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Addressing poverty single best way to adapt to climate change: report

12-02-2010 10:18 BJT Special Report:UN Climate Change Conference in Cancun |

CANCUN, Mexico, Dec. 1 (Xinhua) -- Addressing poverty today is the single best way to help poor people in developing countries achieve food security and adapt to climate change, according to a new report issued Wednesday by researchers at the International Food Policy Research Institute (IFPRI).

When families have more income, they are better able to cope with drought, floods, and other climate shocks, says the report titled Food Security, Farming, and Climate Change to 2050: Scenarios, Results, Policy Options, released during the ongoing UN. climate change conference.

"Many have made the case that we have to address climate change to fight poverty. We are saying you must address poverty as a key part of climate change adaptation, and you must do it now. Once the most serious effects of climate change kick in, it will already be too late to respond effectively," said Gerald Nelson, IFPRI senior research fellow and report co-author.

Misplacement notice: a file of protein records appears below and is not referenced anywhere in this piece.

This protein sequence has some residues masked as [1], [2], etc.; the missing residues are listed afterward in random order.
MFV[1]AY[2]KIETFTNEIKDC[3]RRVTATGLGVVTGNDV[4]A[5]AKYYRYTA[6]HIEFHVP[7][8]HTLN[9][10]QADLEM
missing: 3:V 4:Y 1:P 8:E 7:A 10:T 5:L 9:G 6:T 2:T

This year's severe drought in Russia and devastating floods in Pakistan offer a glimpse of a future negatively affected by severe weather. Using sophisticated computer modeling, the study assesses the harmful impact of climate change on food security through 2050. It presents 15 different future scenarios based on various combinations of potential income growth, population growth, and possible climate situations that range from slightly to substantially wetter and hotter.

The report finds that between now and 2050 staple-food prices could rise by 42-131 percent for maize, 11-78 percent for rice, and 17-67 percent for wheat, depending on the state of the world' s climate, economy, and population.

After 2050, global average temperatures may rise by 2-4 degrees centigrade, and the effects of climate change on yields will likely be much more dramatic, the report says. Reducing emissions growth today is essential to avoid a calamitous second half of the 21st Century, it concludes.

IFPRI, a Washington-based think-tank on food problems, is financed by the Consultative Group on International Agricultural Research, gathering 64 governments, private foundations, and international and regional organizations.

Editor:Du Xiaodan |Source: Xinhua

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